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Lexicon PCM 70/80/81/90/91

Discussion in 'Recording' started by franz130175, Jun 9, 2004.

  1. franz130175

    franz130175 Guest

    Hi everbody,
    I have a simple question. I'm using Logic on DAW and I would like to buy some Lexicon reverb. I mixed my drum tracks on a stereo bus and would like to exit (D/A or digital) to a reverb for having reverb on drums.

    The only request is that I would like the reverb of my 12" tom to be on the left just like its original panning. That is I would like my panning on drums to be kept even after reverb, and not having it all pushed to the center (even if beautifully stereo).

    Do I need a true stereo reverb? dual reverb? (btw what does this mean?)

    Which one of the reverbs in subject is right for that?

    Thank you,
  2. AudioGaff

    AudioGaff Well-Known Member

    Any of those you mention would work fine. The PCM90/91 is of higher quality than the rest. Dual reverb is most cases means two mono inputs into two reverb algorthims (same or different) but both use the same stereo output. In some units/presets it may also be dual mono output. You can use just one output of any reverb and pan it to one side or wherever you want.
  3. Kurt Foster

    Kurt Foster Distinguished Member

    Reverbs are usually stereo, and any one sound (like a tom tom) in a large room will be (essentially & argueably) mono but the natural room reverb will be stereo ..

    I pan toms left to right and add verb ... the tom hits are mono (panned) but the reflections are stereo ... just like in the real world..
  4. realdynamix

    realdynamix Well-Known Member

    :) The PCM 70 is a mono in, but definately stereo out, it has full control of time, pan, level and repeat of of 7 pre-delays. The early reflections created with these present some very good and realistic space, but the stereo verb programs vary on the type verb you use. Plate, hall, chamber, etc.

    They are programs with many adjustable features. The Gaff loves his Eventides...but I did see some Lexicons in his racks. I think the later models have cleaner sound, and even more convincing space creation. Darn, this thing has been running since the mid 80's. No fans, vents or anything for cooling in a sealed case. Worth every penny of it's original 2k cost, got my use out it for sure.

  5. franz130175

    franz130175 Guest

    Thank you guys,
    ...does this mean, that I could buy a PCM 70, feed it with my summed to mono stereo drums mix and I would obtain exactly the same effect of a PCM 90 fed with the stereo drums mix (except for all quality and preset differences and speaking only of the reverb-processed part of the signal)?

    I'm just trying to find the right way to minimize the reduction of spatiality I get when I add reverbs...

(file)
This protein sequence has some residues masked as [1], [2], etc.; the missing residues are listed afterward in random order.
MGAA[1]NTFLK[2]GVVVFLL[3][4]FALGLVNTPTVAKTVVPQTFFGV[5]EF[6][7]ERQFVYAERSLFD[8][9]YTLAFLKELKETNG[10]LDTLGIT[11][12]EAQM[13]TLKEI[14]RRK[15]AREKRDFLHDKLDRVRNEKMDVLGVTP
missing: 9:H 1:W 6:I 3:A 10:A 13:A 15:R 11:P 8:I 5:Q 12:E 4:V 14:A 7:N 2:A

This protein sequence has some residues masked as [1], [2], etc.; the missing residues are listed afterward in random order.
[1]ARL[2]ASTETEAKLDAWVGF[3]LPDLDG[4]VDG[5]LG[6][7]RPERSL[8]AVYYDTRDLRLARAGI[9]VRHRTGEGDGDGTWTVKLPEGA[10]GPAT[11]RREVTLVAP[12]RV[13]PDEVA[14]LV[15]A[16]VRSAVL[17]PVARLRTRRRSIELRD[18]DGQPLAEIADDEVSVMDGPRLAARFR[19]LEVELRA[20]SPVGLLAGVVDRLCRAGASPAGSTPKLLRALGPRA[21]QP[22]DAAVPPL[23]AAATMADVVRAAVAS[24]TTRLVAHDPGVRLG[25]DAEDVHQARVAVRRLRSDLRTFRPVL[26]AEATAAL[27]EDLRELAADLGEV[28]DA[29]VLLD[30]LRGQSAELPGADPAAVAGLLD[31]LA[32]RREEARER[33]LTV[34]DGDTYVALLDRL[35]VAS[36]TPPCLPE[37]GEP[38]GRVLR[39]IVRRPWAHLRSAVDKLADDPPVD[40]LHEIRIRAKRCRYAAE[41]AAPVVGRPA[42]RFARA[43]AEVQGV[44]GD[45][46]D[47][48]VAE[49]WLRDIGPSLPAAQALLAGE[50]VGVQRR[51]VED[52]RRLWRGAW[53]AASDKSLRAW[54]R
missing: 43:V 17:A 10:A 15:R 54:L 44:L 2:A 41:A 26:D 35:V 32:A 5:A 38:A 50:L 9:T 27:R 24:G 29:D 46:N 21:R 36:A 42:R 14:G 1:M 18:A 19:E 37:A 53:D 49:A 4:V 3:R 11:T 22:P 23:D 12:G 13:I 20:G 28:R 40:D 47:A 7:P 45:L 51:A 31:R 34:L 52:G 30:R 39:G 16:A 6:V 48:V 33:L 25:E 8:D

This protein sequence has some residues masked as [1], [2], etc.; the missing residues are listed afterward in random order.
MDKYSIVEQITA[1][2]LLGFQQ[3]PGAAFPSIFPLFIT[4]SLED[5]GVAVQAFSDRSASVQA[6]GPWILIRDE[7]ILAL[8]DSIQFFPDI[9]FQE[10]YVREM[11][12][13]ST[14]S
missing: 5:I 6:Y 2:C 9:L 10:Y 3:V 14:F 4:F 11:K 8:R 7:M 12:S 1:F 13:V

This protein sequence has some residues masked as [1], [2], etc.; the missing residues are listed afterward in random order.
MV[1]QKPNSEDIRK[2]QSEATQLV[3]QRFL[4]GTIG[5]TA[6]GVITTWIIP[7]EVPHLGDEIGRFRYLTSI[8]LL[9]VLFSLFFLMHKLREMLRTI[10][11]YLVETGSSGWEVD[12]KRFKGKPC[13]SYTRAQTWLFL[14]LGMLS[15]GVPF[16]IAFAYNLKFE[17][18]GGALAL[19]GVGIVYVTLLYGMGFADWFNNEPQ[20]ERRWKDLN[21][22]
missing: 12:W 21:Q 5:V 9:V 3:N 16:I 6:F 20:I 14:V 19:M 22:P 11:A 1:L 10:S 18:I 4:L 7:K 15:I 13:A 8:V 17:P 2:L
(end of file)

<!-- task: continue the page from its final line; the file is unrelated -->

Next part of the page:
Thank you again.
  6. realdynamix

    realdynamix Well-Known Member

    :) Gaff says it all here, I say, not necessarily, for example, let's say you want a nice room reverb sound on the main kit (input one). But on the snares rim shot you want about a 60 to 80ms pre-delay and a longer decay than the rest of the kit (input 2). The outputs of both the combined verb outputs would be providing a left and right. This would be convenient for a real-time mix. But if you isolate tracks, the same effect can be achieved with a single mono input unit, only it would take 2 passes, and 2 pairs of left/right additional reverb return tracks to be combined in your mix. Sure, dual has its advantage, and perhaps some newer verb programs. Just because it is dual does not mean it will create any more of a realistic sound field. From the perspective of a stereo drum mix, how would the verb know where to generate a soundfield that compliments the kit, and convinces the brain?

    I added this later, my 70 allows the unit to operate downstream with the wet/dry mix control, this would benifit a single source. I would imagine the 90/91 allows the same, however your panned drums will maintain the spread, only stereo reverb will be added. In a console configuration, the verb would be set to 100% wet, and controlled with the sends and returns. In a stand alone, or channel insert, then the mix controls would be a must, on either the 70, or 2 channels on stereo subgroup inserts for the 90/91.

  7. AudioGaff

    AudioGaff Well-Known Member

    There are times and have been many times when I only use one of the outputs of a stereo reverb because using both is just sometimes too much of a good thing. it may end up in mono or panned to one side or anything in between. Am I missing some of the stereo reverb sound/information and it's attempt at realisim? Ya. So? It still sounds better to me sometimes.

    And as much as I love my three Eventide's, I still usually prefer to use them for other things than reverb and rely more on my Lexicon M300, PCM91 and TC M5000 for reverb chores. I'd still have my PCM70 also but I took the $1300 offer a client offered me a year ago and bought an another API compressor.

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